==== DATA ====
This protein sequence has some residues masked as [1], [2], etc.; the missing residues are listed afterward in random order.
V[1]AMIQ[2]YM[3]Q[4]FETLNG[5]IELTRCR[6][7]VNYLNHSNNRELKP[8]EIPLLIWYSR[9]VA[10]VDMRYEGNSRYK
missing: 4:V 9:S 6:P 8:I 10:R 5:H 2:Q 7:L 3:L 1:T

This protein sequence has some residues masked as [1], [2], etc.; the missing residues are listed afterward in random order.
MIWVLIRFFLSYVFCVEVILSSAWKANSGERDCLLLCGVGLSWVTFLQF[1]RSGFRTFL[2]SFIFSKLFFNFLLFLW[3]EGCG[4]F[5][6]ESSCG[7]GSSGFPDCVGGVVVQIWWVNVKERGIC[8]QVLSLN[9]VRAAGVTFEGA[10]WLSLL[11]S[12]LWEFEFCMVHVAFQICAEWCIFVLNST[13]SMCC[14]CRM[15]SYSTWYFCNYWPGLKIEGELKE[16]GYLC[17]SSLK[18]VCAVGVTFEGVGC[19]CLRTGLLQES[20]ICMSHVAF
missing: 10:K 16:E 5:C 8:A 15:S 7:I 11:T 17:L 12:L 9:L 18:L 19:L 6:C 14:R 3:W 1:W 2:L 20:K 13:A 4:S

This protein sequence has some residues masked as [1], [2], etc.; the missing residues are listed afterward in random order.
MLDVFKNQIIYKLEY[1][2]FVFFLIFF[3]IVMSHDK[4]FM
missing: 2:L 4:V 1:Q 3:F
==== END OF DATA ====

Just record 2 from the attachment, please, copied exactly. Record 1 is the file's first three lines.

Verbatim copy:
This protein sequence has some residues masked as [1], [2], etc.; the missing residues are listed afterward in random order.
MIWVLIRFFLSYVFCVEVILSSAWKANSGERDCLLLCGVGLSWVTFLQF[1]RSGFRTFL[2]SFIFSKLFFNFLLFLW[3]EGCG[4]F[5][6]ESSCG[7]GSSGFPDCVGGVVVQIWWVNVKERGIC[8]QVLSLN[9]VRAAGVTFEGA[10]WLSLL[11]S[12]LWEFEFCMVHVAFQICAEWCIFVLNST[13]SMCC[14]CRM[15]SYSTWYFCNYWPGLKIEGELKE[16]GYLC[17]SSLK[18]VCAVGVTFEGVGC[19]CLRTGLLQES[20]ICMSHVAF
missing: 10:K 16:E 5:C 8:A 15:S 7:I 11:T 17:L 12:L 9:L 18:L 19:L 6:C 14:R 3:W 1:W 2:L 20:K 13:A 4:S